This book is a study of the political development of the Malaysian state of Sabah under the administration of Parti Bersatu Rakyat Jelata Sabah (Berjaya Sabah Peoples United Party), which controlled the state legislature between 1976 and 1985. It attempts to disentangle the three dominant themes within social scientific studies of Sabah: the issues of federalism, the politics of ethnicity, and the political economy of development. The book argues that the emergence of a developmental discourse under the Berjaya regime in Sabah can largely be traced to its failure to reconcile the localized ethnic politics of Sabah with the demands of a strong central state and thus the need to find an alternative strategy of political support and control. While this strategy proved effective when developmental growth was high during the first Berjaya administration (1976-81), the relative collapse of the state economy from 1982 onwards exposed its ethnic predilections and prefigured declining support for the regime, particularly among the non-Muslim bumiputera groups. Despite the consolidation of federal support for Berjaya under the Mahathir administration, the unravelling of the Berjaya project was by this stage unstoppable. In the final analysis, the attempt to create a more compliant state administration under Berjaya came undone precisely because it failed to take into account the localized dimension of politics in Sabah.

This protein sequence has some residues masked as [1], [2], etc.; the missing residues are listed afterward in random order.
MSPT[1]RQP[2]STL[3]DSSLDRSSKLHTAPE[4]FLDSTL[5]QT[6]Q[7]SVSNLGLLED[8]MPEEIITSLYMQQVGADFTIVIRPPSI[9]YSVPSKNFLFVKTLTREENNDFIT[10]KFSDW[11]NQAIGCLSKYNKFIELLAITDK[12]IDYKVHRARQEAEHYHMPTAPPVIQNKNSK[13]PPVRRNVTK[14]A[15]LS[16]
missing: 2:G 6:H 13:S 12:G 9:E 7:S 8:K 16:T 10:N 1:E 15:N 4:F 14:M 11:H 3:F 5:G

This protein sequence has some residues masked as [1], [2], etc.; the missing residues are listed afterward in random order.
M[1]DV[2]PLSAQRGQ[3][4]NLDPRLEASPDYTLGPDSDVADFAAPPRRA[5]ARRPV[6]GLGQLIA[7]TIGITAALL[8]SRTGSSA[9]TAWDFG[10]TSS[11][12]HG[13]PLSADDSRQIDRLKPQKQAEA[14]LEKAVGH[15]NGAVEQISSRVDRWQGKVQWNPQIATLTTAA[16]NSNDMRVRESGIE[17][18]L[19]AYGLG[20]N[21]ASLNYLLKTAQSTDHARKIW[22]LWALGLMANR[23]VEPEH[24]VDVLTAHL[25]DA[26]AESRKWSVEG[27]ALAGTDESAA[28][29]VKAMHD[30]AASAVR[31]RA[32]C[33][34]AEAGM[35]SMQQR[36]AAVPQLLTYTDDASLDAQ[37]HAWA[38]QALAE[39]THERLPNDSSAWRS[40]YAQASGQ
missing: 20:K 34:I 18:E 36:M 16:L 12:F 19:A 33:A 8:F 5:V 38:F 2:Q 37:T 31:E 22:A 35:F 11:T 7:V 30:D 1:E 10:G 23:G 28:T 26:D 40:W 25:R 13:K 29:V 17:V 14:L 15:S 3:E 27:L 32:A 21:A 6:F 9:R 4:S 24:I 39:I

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Subjects:Asia / Southeast Asia History
Number of Pages: 153
Institute of Southeast Asian Studies
Publication Date: 39624